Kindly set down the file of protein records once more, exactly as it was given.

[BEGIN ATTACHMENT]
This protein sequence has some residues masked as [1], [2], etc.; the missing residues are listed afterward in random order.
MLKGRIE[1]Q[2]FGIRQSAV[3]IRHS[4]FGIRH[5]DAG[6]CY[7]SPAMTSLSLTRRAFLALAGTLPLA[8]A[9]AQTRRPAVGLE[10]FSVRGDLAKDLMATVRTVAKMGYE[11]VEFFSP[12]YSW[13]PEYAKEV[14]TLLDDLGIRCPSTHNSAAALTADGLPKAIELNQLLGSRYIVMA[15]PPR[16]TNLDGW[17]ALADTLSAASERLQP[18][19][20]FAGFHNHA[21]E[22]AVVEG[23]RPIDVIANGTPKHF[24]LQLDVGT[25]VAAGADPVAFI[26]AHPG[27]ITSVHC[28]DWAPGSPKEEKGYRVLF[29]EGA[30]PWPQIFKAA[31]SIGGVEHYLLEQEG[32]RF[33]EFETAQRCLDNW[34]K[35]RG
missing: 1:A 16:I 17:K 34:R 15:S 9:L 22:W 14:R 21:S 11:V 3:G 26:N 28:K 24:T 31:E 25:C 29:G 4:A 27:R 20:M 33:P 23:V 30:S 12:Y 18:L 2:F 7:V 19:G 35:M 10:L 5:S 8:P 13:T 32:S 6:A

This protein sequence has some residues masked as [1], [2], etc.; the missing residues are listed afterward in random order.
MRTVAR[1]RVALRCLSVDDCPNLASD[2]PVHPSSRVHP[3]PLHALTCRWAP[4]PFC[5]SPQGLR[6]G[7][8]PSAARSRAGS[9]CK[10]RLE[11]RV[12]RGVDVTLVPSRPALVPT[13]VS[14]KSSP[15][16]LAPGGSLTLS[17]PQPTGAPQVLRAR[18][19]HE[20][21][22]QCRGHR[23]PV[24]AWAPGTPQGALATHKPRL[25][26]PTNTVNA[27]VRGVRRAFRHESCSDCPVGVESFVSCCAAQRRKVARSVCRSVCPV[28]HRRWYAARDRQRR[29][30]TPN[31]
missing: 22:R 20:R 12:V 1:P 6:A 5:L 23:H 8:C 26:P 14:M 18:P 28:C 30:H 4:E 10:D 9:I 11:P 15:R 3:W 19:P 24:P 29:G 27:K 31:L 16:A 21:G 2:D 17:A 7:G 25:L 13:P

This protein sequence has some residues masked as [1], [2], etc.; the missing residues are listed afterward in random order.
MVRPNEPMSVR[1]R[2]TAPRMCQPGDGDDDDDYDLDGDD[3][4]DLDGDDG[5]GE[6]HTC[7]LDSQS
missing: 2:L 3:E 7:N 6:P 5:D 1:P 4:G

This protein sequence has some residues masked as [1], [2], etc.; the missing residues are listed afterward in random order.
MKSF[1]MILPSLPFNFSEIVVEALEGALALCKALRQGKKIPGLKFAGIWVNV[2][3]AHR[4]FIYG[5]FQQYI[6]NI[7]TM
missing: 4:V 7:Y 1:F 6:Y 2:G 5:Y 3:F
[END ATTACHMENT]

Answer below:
This protein sequence has some residues masked as [1], [2], etc.; the missing residues are listed afterward in random order.
MLKGRIE[1]Q[2]FGIRQSAV[3]IRHS[4]FGIRH[5]DAG[6]CY[7]SPAMTSLSLTRRAFLALAGTLPLA[8]A[9]AQTRRPAVGLE[10]FSVRGDLAKDLMATVRTVAKMGYE[11]VEFFSP[12]YSW[13]PEYAKEV[14]TLLDDLGIRCPSTHNSAAALTADGLPKAIELNQLLGSRYIVMA[15]PPR[16]TNLDGW[17]ALADTLSAASERLQP[18][19][20]FAGFHNHA[21]E[22]AVVEG[23]RPIDVIANGTPKHF[24]LQLDVGT[25]VAAGADPVAFI[26]AHPG[27]ITSVHC[28]DWAPGSPKEEKGYRVLF[29]EGA[30]PWPQIFKAA[31]SIGGVEHYLLEQEG[32]RF[33]EFETAQRCLDNW[34]K[35]RG
missing: 1:A 16:I 17:K 34:R 15:S 9:L 22:W 14:R 21:S 11:V 3:G 26:N 28:K 24:T 31:E 25:C 29:G 4:A 27:R 20:M 33:P 23:V 30:S 12:Y 18:L 2:F 7:V 19:G 35:M 10:L 5:S 8:P 13:T 32:S 6:A

This protein sequence has some residues masked as [1], [2], etc.; the missing residues are listed afterward in random order.
MRTVAR[1]RVALRCLSVDDCPNLASD[2]PVHPSSRVHP[3]PLHALTCRWAP[4]PFC[5]SPQGLR[6]G[7][8]PSAARSRAGS[9]CK[10]RLE[11]RV[12]RGVDVTLVPSRPALVPT[13]VS[14]KSSP[15][16]LAPGGSLTLS[17]PQPTGAPQVLRAR[18][19]HE[20][21][22]QCRGHR[23]PV[24]AWAPGTPQGALATHKPRL[25][26]PTNTVNA[27]VRGVRRAFRHESCSDCPVGVESFVSCCAAQRRKVARSVCRSVCPV[28]HRRWYAARDRQRR[29][30]TPN[31]
missing: 22:R 20:R 12:V 1:P 6:A 5:L 23:H 8:C 26:P 14:M 18:P 28:C 30:H 4:E 10:D 9:I 11:P 15:R 3:W 19:P 24:P 29:G 27:K 31:L 16:A 21:G 2:D 17:A 7:G 25:L 13:P

This protein sequence has some residues masked as [1], [2], etc.; the missing residues are listed afterward in random order.
MVRPNEPMSVR[1]R[2]TAPRMCQPGDGDDDDDYDLDGDD[3][4]DLDGDDG[5]GE[6]HTC[7]LDSQS
missing: 2:L 3:E 7:N 6:P 5:D 1:P 4:G

This protein sequence has some residues masked as [1], [2], etc.; the missing residues are listed afterward in random order.
MKSF[1]MILPSLPFNFSEIVVEALEGALALCKALRQGKKIPGLKFAGIWVNV[2][3]AHR[4]FIYG[5]FQQYI[6]NI[7]TM
missing: 4:V 7:Y 1:F 6:Y 2:G 5:Y 3:F